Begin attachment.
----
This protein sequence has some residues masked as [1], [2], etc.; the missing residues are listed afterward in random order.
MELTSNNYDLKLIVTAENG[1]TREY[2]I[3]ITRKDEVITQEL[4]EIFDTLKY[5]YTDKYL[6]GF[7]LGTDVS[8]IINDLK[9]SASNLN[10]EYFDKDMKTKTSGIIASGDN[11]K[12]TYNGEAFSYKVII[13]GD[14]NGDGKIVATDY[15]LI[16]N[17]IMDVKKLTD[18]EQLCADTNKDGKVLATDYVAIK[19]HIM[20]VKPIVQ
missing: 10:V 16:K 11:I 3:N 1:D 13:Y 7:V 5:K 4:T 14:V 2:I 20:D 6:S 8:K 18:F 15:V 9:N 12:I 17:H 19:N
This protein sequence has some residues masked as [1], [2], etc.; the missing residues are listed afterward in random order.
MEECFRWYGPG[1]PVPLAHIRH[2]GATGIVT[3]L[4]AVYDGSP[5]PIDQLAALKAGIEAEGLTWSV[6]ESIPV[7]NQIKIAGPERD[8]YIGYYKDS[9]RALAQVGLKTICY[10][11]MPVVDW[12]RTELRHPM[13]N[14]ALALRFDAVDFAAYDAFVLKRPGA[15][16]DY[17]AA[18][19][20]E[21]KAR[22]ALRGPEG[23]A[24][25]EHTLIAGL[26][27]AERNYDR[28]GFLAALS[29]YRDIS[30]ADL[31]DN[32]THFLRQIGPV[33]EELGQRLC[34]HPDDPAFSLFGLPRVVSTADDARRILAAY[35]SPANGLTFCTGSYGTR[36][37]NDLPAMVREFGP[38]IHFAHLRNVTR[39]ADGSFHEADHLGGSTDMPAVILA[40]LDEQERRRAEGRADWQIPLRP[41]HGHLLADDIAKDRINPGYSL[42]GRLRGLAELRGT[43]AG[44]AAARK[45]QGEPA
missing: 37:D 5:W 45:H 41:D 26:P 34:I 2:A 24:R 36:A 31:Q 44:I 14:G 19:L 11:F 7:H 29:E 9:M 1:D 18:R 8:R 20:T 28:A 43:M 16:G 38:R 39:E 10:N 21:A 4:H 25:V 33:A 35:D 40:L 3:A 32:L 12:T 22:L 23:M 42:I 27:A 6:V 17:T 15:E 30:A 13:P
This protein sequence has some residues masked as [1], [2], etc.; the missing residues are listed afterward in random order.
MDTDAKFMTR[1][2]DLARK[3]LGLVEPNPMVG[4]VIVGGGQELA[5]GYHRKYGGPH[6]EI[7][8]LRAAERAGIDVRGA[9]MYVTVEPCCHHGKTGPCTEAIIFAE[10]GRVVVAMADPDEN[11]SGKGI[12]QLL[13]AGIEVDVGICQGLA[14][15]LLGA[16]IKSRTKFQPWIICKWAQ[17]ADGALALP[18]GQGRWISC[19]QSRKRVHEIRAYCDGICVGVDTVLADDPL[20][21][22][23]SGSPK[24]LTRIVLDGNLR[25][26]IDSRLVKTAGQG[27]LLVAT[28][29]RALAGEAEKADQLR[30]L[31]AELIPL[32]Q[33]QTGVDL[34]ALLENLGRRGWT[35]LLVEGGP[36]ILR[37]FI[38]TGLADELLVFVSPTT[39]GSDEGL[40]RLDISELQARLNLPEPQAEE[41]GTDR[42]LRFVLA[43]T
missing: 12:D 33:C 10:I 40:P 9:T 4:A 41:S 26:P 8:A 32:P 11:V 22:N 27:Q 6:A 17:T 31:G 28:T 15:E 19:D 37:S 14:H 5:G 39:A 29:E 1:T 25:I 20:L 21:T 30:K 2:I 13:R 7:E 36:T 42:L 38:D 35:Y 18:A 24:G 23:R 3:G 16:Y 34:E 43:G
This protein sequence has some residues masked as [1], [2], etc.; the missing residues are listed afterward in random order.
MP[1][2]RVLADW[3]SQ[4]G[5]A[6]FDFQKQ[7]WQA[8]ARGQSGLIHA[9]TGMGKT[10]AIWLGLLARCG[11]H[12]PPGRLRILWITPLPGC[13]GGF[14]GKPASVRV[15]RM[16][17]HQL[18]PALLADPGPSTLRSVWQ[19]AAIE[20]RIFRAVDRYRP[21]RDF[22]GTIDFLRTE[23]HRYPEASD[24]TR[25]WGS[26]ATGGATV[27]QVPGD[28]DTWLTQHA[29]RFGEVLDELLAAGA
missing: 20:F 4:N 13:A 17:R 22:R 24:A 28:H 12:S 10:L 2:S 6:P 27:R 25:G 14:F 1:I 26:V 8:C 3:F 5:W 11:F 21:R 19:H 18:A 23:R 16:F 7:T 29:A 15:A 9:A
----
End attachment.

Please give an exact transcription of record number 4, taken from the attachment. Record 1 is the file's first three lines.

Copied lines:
This protein sequence has some residues masked as [1], [2], etc.; the missing residues are listed afterward in random order.
MP[1][2]RVLADW[3]SQ[4]G[5]A[6]FDFQKQ[7]WQA[8]ARGQSGLIHA[9]TGMGKT[10]AIWLGLLARCG[11]H[12]PPGRLRILWITPLPGC[13]GGF[14]GKPASVRV[15]RM[16][17]HQL[18]PALLADPGPSTLRSVWQ[19]AAIE[20]RIFRAVDRYRP[21]RDF[22]GTIDFLRTE[23]HRYPEASD[24]TR[25]WGS[26]ATGGATV[27]QVPGD[28]DTWLTQHA[29]RFGEVLDELLAAGA
missing: 20:F 4:N 13:A 17:R 22:R 24:A 28:H 12:S 10:L 2:S 6:P 27:R 25:G 14:F 1:I 26:V 8:C 3:F 5:W 11:F 21:R 19:H 18:A 23:R 16:F 7:T 29:A 15:A 9:A